I argue that these same principles can be used to improve the condition of one’s skin to the point where Botox, and even more invasive procedures, are no longer needed
. And, since the drawbacks to too much Botox can be likened to taking too many meds, alternatives are certainly worth exploring. Her are a few suggestions.
Your Diet Should Include Food for the Face
To maintain optimum health we are advised to eat foods high in Omega 3s, an essential fatty acid frequently lacking in modern diets.
Foods high in Omega 3’s include salmon, mackeral, sardines and grass-fed beef. Your skin needs the same basic building blocks as the rest of your body in order to maintain and repair itself, and this is especially true in the case of EFAs.
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No matter what skin type you are, from very oily to very dry, your skin needs the essential fatty acids found in oils to miantain barrier function, lubricate and cleanse, and prevent transepidermal water loss. Because the lipid barrier is constantly developing gaps due to lipid peroxidation from UV exposure, as well as from use of cleansers and exfoliators, EFA-rich oils shouild be applied daily or twice-daily to keep the skin lubricated, supple and glowing with health.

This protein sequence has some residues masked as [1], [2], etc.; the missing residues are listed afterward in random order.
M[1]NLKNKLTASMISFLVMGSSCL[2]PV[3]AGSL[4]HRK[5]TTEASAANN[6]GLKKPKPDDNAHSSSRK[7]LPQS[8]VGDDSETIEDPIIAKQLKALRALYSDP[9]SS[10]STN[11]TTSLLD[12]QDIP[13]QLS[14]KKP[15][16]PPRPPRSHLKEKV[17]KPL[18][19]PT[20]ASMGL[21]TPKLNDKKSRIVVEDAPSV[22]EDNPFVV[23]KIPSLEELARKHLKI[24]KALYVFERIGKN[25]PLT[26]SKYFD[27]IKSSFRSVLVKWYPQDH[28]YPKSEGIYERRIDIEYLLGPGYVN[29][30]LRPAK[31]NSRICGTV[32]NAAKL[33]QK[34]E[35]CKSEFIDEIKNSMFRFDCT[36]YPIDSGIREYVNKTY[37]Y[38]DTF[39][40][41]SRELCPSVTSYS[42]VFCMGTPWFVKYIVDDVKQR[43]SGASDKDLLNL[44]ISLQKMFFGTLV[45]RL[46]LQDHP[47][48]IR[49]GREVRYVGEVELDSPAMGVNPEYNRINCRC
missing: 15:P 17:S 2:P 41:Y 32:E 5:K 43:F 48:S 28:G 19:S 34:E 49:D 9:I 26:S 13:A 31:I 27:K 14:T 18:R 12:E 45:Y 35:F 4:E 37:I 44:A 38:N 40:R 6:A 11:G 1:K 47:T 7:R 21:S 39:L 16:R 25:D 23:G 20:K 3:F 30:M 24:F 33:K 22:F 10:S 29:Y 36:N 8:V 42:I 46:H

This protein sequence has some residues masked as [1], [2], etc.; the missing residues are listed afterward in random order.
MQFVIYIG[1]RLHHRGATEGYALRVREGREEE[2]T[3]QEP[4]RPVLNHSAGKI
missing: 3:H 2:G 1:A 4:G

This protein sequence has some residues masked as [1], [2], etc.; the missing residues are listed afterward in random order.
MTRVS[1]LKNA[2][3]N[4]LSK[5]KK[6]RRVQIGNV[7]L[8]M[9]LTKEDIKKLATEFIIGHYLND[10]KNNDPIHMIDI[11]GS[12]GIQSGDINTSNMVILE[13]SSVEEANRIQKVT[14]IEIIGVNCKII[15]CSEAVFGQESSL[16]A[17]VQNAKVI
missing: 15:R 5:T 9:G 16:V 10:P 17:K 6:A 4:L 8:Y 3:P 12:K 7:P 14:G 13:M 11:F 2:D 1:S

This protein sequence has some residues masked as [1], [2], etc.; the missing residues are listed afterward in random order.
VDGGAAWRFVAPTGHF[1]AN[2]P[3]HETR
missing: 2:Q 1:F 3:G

Note on dry skin.
People with dry skin may apply oils more frequently—don’t be surprised if your skin drinks it up and clamors for more, especially at first. It will eventually settle down when it reaches its state of equilibrium. This is your skin talking to you—listen to it and you will be rewarded with a glow your friends and family will notice.
To Help Correct Saggy Neck
Surgeons contend that some aging issues can only be corrected with surgery, such as loose jowls, a "turkey gobbler" neck, baggy eyelids and very saggy, heavily wrinkled skin.
Here is an alternative to surgey –prevention! To prevent turkey neck or saggy jowls use this massage technique when applying oils. It’s simple to make this a prat of your daily routine since you are applying oils twice a day anway.
After cleansing and while your face is still damp apply ½ to 1 tsp of an oil or oil blend to face and neck.